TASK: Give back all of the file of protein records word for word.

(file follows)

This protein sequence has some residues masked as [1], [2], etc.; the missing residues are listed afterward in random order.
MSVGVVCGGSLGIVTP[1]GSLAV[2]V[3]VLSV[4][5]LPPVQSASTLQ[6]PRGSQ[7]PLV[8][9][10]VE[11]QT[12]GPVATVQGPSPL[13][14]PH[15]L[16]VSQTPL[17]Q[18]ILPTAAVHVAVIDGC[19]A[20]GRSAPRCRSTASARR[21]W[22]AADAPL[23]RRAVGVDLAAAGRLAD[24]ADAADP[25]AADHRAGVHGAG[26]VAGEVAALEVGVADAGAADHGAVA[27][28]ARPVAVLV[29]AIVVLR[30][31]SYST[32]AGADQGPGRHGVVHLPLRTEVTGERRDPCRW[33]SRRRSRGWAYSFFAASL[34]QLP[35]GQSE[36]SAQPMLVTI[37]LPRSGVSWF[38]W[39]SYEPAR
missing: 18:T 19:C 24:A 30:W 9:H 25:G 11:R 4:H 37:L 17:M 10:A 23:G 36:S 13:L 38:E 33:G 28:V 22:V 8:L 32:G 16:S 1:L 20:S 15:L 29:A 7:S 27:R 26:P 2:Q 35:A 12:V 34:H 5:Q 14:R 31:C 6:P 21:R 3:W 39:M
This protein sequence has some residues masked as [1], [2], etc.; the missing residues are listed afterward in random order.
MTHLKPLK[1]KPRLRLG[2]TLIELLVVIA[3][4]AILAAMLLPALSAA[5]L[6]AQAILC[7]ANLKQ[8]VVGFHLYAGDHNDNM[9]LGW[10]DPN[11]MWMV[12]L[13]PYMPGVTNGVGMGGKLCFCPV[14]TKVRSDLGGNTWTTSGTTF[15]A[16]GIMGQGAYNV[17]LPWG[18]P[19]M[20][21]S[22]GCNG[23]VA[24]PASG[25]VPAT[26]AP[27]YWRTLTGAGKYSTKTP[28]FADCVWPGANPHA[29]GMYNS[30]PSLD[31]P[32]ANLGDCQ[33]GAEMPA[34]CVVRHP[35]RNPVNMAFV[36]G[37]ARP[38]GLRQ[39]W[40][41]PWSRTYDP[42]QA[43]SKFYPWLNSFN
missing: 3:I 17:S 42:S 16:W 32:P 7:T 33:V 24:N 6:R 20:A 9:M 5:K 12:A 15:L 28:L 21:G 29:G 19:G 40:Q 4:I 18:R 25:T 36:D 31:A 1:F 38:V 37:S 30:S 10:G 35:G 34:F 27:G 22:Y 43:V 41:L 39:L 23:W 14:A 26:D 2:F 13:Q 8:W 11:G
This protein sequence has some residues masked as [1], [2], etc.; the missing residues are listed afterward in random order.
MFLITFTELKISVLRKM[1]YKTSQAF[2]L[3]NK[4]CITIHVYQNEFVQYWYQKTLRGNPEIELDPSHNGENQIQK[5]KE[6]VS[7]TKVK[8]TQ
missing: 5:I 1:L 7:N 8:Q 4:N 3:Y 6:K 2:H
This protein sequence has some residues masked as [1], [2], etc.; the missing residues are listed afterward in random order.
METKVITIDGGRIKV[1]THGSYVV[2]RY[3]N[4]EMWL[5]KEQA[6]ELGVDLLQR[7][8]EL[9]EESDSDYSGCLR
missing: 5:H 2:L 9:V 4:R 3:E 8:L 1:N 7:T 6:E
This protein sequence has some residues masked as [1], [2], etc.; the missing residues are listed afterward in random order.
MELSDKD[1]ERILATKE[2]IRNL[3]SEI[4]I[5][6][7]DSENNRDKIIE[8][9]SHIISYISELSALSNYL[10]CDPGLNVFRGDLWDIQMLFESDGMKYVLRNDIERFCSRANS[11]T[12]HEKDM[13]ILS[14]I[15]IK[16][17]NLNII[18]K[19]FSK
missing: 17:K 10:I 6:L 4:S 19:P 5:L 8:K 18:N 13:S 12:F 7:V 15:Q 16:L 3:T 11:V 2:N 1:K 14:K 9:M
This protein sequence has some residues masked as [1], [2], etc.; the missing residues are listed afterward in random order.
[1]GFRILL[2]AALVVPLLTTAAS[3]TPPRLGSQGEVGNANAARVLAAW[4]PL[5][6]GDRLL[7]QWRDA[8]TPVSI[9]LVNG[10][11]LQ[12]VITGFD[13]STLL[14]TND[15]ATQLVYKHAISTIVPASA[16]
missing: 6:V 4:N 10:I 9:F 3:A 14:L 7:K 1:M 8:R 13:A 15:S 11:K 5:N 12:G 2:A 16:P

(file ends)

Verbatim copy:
This protein sequence has some residues masked as [1], [2], etc.; the missing residues are listed afterward in random order.
MSVGVVCGGSLGIVTP[1]GSLAV[2]V[3]VLSV[4][5]LPPVQSASTLQ[6]PRGSQ[7]PLV[8][9][10]VE[11]QT[12]GPVATVQGPSPL[13][14]PH[15]L[16]VSQTPL[17]Q[18]ILPTAAVHVAVIDGC[19]A[20]GRSAPRCRSTASARR[21]W[22]AADAPL[23]RRAVGVDLAAAGRLAD[24]ADAADP[25]AADHRAGVHGAG[26]VAGEVAALEVGVADAGAADHGAVA[27][28]ARPVAVLV[29]AIVVLR[30][31]SYST[32]AGADQGPGRHGVVHLPLRTEVTGERRDPCRW[33]SRRRSRGWAYSFFAASL[34]QLP[35]GQSE[36]SAQPMLVTI[37]LPRSGVSWF[38]W[39]SYEPAR
missing: 18:T 19:C 24:A 30:W 9:H 25:G 11:R 4:H 37:L 17:M 10:A 23:G 36:S 13:L 38:E 33:G 28:V 22:V 8:L 32:G 16:S 1:L 20:S 15:L 29:A 7:S 27:R 26:P 2:Q 35:A 12:V 34:H 5:Q 14:R 31:C 6:P 21:R 3:W 39:M
This protein sequence has some residues masked as [1], [2], etc.; the missing residues are listed afterward in random order.
MTHLKPLK[1]KPRLRLG[2]TLIELLVVIA[3][4]AILAAMLLPALSAA[5]L[6]AQAILC[7]ANLKQ[8]VVGFHLYAGDHNDNM[9]LGW[10]DPN[11]MWMV[12]L[13]PYMPGVTNGVGMGGKLCFCPV[14]TKVRSDLGGNTWTTSGTTF[15]A[16]GIMGQGAYNV[17]LPWG[18]P[19]M[20][21]S[22]GCNG[23]VA[24]PASG[25]VPAT[26]AP[27]YWRTLTGAGKYSTKTP[28]FADCVWPGANPHA[29]GMYNS[30]PSLD[31]P[32]ANLGDCQ[33]GAEMPA[34]CVVRHP[35]RNPVNMAFV[36]G[37]ARP[38]GLRQ[39]W[40][41]PWSRTYDP[42]QA[43]SKFYPWLNSFN
missing: 3:I 17:S 42:S 16:W 32:P 7:T 33:V 24:N 6:R 20:A 9:M 5:K 12:A 15:L 28:L 21:G 29:G 19:G 40:Q 4:I 18:R 25:T 36:D 31:A 1:F 38:V 37:S 30:S 10:G 35:G 34:F 27:G 22:Y 43:V 41:L 39:L 23:W 14:A 26:D 2:F 13:Q 8:W 11:G
This protein sequence has some residues masked as [1], [2], etc.; the missing residues are listed afterward in random order.
MFLITFTELKISVLRKM[1]YKTSQAF[2]L[3]NK[4]CITIHVYQNEFVQYWYQKTLRGNPEIELDPSHNGENQIQK[5]KE[6]VS[7]TKVK[8]TQ
missing: 5:I 1:L 7:N 8:Q 4:N 3:Y 6:K 2:H
This protein sequence has some residues masked as [1], [2], etc.; the missing residues are listed afterward in random order.
METKVITIDGGRIKV[1]THGSYVV[2]RY[3]N[4]EMWL[5]KEQA[6]ELGVDLLQR[7][8]EL[9]EESDSDYSGCLR
missing: 5:H 2:L 9:V 4:R 3:E 8:L 1:N 7:T 6:E
This protein sequence has some residues masked as [1], [2], etc.; the missing residues are listed afterward in random order.
MELSDKD[1]ERILATKE[2]IRNL[3]SEI[4]I[5][6][7]DSENNRDKIIE[8][9]SHIISYISELSALSNYL[10]CDPGLNVFRGDLWDIQMLFESDGMKYVLRNDIERFCSRANS[11]T[12]HEKDM[13]ILS[14]I[15]IK[16][17]NLNII[18]K[19]FSK
missing: 17:K 10:I 6:L 4:S 19:P 5:L 8:K 18:N 13:S 12:F 7:V 15:Q 16:L 3:T 11:V 2:N 1:K 14:K 9:M
This protein sequence has some residues masked as [1], [2], etc.; the missing residues are listed afterward in random order.
[1]GFRILL[2]AALVVPLLTTAAS[3]TPPRLGSQGEVGNANAARVLAAW[4]PL[5][6]GDRLL[7]QWRDA[8]TPVSI[9]LVNG[10][11]LQ[12]VITGFD[13]STLL[14]TND[15]ATQLVYKHAISTIVPASA[16]
missing: 6:V 4:N 10:I 9:F 3:A 14:L 7:K 1:M 8:R 13:A 15:S 11:K 5:N 12:G 2:A 16:P